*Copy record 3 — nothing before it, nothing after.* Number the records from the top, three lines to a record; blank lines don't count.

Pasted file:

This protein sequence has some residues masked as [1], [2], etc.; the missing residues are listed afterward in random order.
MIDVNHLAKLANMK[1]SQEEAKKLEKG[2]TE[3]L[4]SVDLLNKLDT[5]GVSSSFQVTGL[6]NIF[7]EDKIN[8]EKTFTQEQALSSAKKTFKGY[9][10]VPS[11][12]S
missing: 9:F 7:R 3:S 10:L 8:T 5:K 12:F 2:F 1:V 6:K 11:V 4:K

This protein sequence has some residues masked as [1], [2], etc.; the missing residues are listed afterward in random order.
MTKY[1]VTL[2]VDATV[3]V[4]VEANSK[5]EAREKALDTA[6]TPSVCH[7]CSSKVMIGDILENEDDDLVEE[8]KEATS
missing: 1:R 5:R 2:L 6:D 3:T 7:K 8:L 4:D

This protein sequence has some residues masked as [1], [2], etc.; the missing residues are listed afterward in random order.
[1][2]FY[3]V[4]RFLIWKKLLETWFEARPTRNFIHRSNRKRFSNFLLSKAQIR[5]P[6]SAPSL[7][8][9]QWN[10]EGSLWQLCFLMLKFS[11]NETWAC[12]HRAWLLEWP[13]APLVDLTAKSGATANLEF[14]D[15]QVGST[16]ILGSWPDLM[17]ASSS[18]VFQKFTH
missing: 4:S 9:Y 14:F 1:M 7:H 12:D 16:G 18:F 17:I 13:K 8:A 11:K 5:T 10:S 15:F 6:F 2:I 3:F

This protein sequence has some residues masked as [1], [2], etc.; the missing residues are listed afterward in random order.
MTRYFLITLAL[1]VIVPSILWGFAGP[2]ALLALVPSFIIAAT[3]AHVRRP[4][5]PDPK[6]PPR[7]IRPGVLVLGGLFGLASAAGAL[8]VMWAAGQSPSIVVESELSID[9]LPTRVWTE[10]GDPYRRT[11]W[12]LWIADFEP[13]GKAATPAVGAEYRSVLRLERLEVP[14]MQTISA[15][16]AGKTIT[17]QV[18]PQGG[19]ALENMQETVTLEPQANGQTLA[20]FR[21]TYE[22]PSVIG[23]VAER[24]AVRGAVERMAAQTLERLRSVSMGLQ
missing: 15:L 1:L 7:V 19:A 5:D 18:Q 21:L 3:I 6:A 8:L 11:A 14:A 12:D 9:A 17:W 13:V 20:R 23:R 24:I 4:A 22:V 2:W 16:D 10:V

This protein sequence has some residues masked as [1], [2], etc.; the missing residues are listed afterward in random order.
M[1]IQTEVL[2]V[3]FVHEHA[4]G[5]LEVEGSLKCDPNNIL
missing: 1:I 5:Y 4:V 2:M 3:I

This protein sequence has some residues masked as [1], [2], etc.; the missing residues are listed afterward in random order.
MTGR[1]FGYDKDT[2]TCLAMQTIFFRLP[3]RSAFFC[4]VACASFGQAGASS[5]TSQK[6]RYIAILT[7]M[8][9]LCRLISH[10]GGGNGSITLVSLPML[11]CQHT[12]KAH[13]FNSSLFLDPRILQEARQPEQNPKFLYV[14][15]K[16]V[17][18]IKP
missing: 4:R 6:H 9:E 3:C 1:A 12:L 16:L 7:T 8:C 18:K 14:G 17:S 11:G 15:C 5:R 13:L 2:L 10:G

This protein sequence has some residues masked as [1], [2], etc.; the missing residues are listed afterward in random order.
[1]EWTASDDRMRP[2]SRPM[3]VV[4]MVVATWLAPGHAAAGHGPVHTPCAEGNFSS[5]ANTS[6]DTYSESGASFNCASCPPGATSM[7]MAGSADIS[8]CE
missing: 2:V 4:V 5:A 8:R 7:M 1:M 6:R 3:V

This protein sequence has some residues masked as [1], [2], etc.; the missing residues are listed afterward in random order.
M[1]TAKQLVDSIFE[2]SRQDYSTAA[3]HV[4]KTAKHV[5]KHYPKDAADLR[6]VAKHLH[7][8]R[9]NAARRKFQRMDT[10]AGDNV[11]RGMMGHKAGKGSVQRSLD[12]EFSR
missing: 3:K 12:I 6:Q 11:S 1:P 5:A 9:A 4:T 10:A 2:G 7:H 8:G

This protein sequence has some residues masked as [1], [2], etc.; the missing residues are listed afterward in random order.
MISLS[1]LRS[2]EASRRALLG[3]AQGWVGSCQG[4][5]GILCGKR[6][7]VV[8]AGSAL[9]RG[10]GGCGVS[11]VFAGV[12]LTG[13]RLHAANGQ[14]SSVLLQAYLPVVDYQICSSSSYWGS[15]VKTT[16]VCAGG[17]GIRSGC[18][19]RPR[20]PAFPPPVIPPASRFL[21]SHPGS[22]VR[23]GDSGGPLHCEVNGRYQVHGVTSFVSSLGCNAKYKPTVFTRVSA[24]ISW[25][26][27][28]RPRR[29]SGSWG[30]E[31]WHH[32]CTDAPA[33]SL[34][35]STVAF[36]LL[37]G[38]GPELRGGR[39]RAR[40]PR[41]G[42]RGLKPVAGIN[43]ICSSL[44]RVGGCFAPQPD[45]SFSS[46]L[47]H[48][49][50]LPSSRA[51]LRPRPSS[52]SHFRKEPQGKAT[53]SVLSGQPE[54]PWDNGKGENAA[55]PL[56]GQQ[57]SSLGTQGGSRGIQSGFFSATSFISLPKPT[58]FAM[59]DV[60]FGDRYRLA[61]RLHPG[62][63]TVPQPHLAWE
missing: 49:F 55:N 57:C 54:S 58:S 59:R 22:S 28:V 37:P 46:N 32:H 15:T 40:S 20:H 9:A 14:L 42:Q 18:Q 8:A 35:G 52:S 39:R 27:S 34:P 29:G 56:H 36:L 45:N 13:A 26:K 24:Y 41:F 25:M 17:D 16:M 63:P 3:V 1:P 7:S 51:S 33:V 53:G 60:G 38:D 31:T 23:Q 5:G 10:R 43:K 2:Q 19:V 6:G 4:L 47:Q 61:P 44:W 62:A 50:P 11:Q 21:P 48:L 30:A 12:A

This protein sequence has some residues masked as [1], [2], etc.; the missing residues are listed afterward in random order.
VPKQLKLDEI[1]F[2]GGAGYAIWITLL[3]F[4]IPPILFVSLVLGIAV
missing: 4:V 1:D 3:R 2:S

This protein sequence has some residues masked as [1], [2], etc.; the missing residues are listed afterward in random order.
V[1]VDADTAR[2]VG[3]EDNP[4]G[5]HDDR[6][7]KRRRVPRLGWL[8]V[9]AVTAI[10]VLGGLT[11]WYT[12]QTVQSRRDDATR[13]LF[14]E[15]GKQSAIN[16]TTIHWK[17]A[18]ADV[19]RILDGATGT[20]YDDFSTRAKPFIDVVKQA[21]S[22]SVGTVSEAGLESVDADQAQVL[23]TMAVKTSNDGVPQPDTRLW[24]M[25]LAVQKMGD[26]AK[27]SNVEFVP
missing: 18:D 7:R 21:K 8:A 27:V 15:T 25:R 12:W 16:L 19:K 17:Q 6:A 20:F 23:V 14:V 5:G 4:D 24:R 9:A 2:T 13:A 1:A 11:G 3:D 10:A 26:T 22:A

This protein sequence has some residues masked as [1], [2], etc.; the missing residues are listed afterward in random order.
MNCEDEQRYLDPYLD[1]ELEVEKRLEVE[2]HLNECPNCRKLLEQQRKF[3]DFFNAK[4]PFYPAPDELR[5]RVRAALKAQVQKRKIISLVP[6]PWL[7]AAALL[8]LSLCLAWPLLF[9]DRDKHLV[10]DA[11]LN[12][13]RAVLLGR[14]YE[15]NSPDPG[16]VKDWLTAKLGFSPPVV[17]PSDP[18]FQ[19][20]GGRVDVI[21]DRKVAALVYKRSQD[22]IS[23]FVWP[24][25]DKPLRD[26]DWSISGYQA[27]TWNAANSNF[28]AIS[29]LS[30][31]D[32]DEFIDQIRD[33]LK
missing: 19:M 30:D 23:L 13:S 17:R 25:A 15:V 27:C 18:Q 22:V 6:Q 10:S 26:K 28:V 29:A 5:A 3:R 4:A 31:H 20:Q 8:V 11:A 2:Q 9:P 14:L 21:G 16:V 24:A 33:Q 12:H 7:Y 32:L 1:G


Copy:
This protein sequence has some residues masked as [1], [2], etc.; the missing residues are listed afterward in random order.
[1][2]FY[3]V[4]RFLIWKKLLETWFEARPTRNFIHRSNRKRFSNFLLSKAQIR[5]P[6]SAPSL[7][8][9]QWN[10]EGSLWQLCFLMLKFS[11]NETWAC[12]HRAWLLEWP[13]APLVDLTAKSGATANLEF[14]D[15]QVGST[16]ILGSWPDLM[17]ASSS[18]VFQKFTH
missing: 4:S 9:Y 14:F 1:M 7:H 12:D 16:G 18:F 17:I 13:K 8:A 11:K 5:T 10:S 15:F 6:F 2:I 3:F